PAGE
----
Very few artists ever release an album that sells a million copies. Too sell more than that is extraordinary. Greatest Hits – Volume I & Volume II by Billy Joel has sold 21 million copies in The United States raking it at number 7 all time and that my friends are a lot of albums.
During a three year hiatus between studio releases The Columbia Label did what many labels have done in the past to fill the gap: issue a greatest hits album, but it is doubtful that even the most ardent Billy Joel fan expected this type of commercial success. He was already a star but this re-packaging of his best and most popular material from 1974-1985 would propel him into the upper echelon of music superstars.
This review is of the original release which was on vinyl and early CD. Subsequent reissues have added songs and changed some of the tracks substituting live for studio and lengthening and shortening some of the songs but the basic strengths of the album remain intact.
Joel’s studio albums during this time period ranged from very good to brilliant and always provide an interesting listen when explored as a whole. These songs may have been removed from their original context but they are so good that it does not matter. Also while Joel sold tens of millions of studio albums he was also known as a singles artist at a time when that mattered and had a large number of hits that received massive radio airplay.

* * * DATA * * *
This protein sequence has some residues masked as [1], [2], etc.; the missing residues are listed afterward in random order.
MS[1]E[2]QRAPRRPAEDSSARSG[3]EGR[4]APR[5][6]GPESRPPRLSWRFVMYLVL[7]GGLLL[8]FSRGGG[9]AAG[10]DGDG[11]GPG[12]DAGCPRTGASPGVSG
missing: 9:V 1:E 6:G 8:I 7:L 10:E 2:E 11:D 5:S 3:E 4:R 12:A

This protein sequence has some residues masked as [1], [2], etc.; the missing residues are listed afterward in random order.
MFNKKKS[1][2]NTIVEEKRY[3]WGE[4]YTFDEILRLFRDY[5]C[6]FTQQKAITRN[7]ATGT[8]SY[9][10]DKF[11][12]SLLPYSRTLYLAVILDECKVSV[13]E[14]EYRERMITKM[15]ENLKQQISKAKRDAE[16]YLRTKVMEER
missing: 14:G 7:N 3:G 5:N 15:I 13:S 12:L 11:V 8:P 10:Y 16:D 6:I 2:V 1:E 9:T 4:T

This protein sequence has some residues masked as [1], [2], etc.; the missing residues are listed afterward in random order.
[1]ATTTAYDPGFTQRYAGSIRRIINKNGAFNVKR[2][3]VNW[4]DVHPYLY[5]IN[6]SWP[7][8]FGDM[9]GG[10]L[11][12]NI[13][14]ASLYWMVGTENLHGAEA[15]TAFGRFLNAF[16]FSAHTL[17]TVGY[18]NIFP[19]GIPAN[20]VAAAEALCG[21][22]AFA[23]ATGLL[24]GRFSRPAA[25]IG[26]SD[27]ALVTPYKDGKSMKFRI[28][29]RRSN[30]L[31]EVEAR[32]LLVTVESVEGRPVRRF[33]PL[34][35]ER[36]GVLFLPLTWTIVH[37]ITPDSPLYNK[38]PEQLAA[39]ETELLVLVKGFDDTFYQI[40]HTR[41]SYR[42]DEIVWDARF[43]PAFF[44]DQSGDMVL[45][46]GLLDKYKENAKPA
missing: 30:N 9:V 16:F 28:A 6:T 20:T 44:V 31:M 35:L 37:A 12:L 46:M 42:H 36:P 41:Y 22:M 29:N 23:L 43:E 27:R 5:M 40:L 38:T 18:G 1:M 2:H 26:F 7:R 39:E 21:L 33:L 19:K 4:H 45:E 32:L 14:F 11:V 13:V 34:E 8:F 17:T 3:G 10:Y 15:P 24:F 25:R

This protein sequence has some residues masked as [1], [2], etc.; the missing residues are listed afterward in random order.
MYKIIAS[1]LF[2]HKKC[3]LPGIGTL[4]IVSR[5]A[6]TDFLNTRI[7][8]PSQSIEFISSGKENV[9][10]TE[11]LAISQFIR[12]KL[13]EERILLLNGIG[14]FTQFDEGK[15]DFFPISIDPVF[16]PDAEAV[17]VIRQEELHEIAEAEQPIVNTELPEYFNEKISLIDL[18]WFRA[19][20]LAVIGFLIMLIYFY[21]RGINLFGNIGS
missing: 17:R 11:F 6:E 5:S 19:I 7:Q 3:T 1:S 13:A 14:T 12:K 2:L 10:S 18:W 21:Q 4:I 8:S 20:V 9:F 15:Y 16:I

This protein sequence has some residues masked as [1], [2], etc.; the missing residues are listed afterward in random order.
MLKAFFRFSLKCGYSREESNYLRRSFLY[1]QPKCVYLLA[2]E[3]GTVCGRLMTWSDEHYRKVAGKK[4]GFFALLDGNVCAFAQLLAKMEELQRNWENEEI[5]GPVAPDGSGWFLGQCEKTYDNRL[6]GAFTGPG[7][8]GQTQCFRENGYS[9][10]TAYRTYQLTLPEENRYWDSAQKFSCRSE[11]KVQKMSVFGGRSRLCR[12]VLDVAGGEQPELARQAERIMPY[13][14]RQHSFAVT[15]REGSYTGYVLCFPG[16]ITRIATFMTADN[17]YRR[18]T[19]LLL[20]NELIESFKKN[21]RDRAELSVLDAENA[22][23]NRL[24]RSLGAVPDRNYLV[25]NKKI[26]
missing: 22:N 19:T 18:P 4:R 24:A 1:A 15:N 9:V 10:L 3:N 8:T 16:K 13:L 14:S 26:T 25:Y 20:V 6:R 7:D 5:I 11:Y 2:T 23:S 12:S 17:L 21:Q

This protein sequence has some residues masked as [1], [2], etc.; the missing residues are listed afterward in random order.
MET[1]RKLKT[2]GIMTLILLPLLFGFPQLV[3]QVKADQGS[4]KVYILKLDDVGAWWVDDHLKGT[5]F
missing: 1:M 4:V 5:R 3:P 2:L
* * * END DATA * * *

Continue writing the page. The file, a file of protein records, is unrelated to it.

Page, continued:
The 21 tracks are, for the most part, presented in chronological order. This is always a good idea as it shows the development of an artist’s music and vision.
Most of the songs need no introduction even for the most casual music fan. “Piano Man” (1973), “Just The Way You Are” (1977), “It’s Still Rock and Roll To Me” (1980), “Pressure” (1982), and “Uptown Girls” (1983) are only a sampling of his prodigious output. Throw in such classics as “Only The Good Die Young,” “Tell Her About It,” “My Life”, and “Don’t Ask Me Why” and you have an album with not only no weak tracks but of one highlight after another.
The original album concluded with two songs that were new in 1985. “You’re Only Human (Second Wind)” and the under the radar but beautiful “The Night Is Still Young” were fine additions and strong album closers.
Given its huge commercial appeal one can ask whether it is one of the top ten best albums of all time. The answer is no, but it can be said it is one of the more enjoyable listens. 21 million people can attest to that fact.
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